Opinion

Saudi, UAE stimulus packages are good first response to economic threats

Saudi, UAE stimulus packages are good first response to economic threats

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The financial authorities of the two largest economies in the Arabian Gulf — Saudi Arabia and the UAE — have taken commendably rapid action in a bid to head off the economic hit from the coronavirus outbreak.

Over the past few days, the Saudi Arabian Monetary Authority and the UAE Central Bank have announced stimulus packages worth a combined $40 billion to counter the economic damage that will inevitably follow from escalating levels of infection in the region and in the world.

Although it was not specifically part of either announcement, the two authorities must also have their eye on the economic fallout from the recent falls in the oil price. Those are bound to add to economic volatility in both countries, and have financial consequences — for individuals, companies and treasuries — that are rightly top of the central bankers’ priorities.

In Saudi Arabia, a SR50 billion package was aimed at small and medium enterprises (SMEs), to grant them temporary deferrals on bank payment and other forms of credit financing. The SME sector has been one of the main focuses of the Vision 2030 strategy that seeks to diversify the economy away from oil dependency.

SME’s are growing in their importance in the Kingdom, but are still in relative infancy and need that kind of protection.

Analysts regard them as essential to boost the non-oil areas of the economy. 

The banking and financial systems of Saudi Arabia and the UAE remain strong, and should be resilient enough to withstand the economic recession that now looks unstoppable.

Frank Kane

The UAE went a step further, with an AED50 billion package to provide zero-interest loans to banks, and a further AED50 billion worth of leeway in their capital requirements, which should enable the banks to be indulgent to retail and business customers who might face financial hardship in the next few months.

It is worth seeing the Gulf actions as part of a global reaction to the threat posed by coronavirus.

The Federal Reserve in the US, the European Central Bank and the People’s Bank of China have all taken similar steps to inject liquidity into their systems and ease borrowing conditions for companies whose business and financial lines have been disrupted in recent weeks.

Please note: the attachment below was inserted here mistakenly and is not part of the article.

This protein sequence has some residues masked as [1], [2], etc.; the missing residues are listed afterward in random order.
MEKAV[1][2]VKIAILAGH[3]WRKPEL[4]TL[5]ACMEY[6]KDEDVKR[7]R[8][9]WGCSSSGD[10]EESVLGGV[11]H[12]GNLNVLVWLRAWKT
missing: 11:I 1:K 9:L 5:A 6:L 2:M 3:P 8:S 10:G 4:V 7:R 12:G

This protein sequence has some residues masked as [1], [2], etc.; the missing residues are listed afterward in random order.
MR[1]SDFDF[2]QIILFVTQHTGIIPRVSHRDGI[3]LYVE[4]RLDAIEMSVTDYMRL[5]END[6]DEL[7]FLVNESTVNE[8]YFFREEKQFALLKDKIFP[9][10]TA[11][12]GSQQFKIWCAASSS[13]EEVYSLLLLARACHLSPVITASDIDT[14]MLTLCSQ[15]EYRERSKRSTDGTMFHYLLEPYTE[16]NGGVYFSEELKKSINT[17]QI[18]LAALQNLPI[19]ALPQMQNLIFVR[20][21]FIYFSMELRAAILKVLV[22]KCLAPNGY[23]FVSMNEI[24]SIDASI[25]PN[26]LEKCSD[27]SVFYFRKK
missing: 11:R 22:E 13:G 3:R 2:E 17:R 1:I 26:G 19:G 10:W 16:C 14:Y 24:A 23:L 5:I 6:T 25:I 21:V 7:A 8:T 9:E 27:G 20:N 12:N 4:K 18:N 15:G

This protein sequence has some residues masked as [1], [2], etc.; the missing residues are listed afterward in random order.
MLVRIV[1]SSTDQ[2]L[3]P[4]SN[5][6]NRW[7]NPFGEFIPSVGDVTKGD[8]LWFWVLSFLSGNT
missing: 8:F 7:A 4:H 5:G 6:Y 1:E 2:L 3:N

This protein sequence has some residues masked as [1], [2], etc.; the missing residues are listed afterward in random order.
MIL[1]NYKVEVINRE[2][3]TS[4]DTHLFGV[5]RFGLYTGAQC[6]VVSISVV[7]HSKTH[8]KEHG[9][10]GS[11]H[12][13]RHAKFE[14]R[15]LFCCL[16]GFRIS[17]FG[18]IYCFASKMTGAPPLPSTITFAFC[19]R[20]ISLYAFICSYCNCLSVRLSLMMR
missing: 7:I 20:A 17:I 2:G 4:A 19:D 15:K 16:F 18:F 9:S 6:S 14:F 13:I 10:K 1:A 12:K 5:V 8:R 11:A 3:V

Will those actions be enough to counter a threat that has been increasing by the day? Western markets seemed to give a positive response at the end of last week, with the main share indicators rising — after an admittedly horrible week of falls — when the packages were announced. We will be in a better position to judge when European and American markets open after the weekend.

In the Gulf, perhaps because of the additional problem of lower oil revenues and its effect on government spending, Sunday’s reaction was less conclusive. The Tadawul, the Abu Dhabi Securities Market Index, and the Dubai Financial Market were all down.

The Dubai benchmarks were hardest hit, down more than 3 percent, perhaps reflecting the emirate’s position as the leading tourism and travel hub in the region at a time when flights are being canceled, visitor numbers restricted and tourist attractions mothballed.

The UAE had previously announced an even bigger tranche of measures — fee and levy reductions, cuts in customs charges and utilities charges — to address the travel and retail sectors of the country.

But there is a difference between the economic fallout that seems inevitable from a shrinking global economy, and the financial repercussions as reflected in the money markets. The banking and financial systems of Saudi Arabia and the UAE remain strong, and should be resilient enough to withstand the economic recession that now looks unstoppable.

It seems certain that regional and global financial markets will have several stressful periods in the weeks ahead, and that further stimulus packages will be required to help them over those bad patches.

The need is for policymakers to be adaptable, and to keep resources in store to fight the inevitable fires that will break out in regional economies. The recent stimulus packages were a sign that the financial authorities are aware of the risks, and have the tools and skills at their disposal to keep heading them off.

•  Frank Kane is an award-winning business journalist based in Dubai.

 

 

Disclaimer: Views expressed by writers in this section are their own and do not necessarily reflect Arab News' point-of-view

Saudi Aramco makes $88.2 billion profit in ‘difficult’ year

Last month, Aramco committed itself to a $110 billion plan to invest in the Al-Jafura gas field in the Eastern Province, another step in the strategy of getting away from burning oil for domestic power generation. ( AFP)
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Updated 18 March 2020

Saudi Aramco makes $88.2 billion profit in ‘difficult’ year

  • Saudi state oil giant cements its position as the world’s most profitable company despite ‘exceptional challenges’
  • ‘Capital spending for 2020 expected to be between $25 billion and $30 billion’

DUBAI: In what was described as an “exceptional” year, Saudi Aramco cemented its position as the world’s most profitable oil company with net income of $88.2 billion, big dividend payments and low borrowings.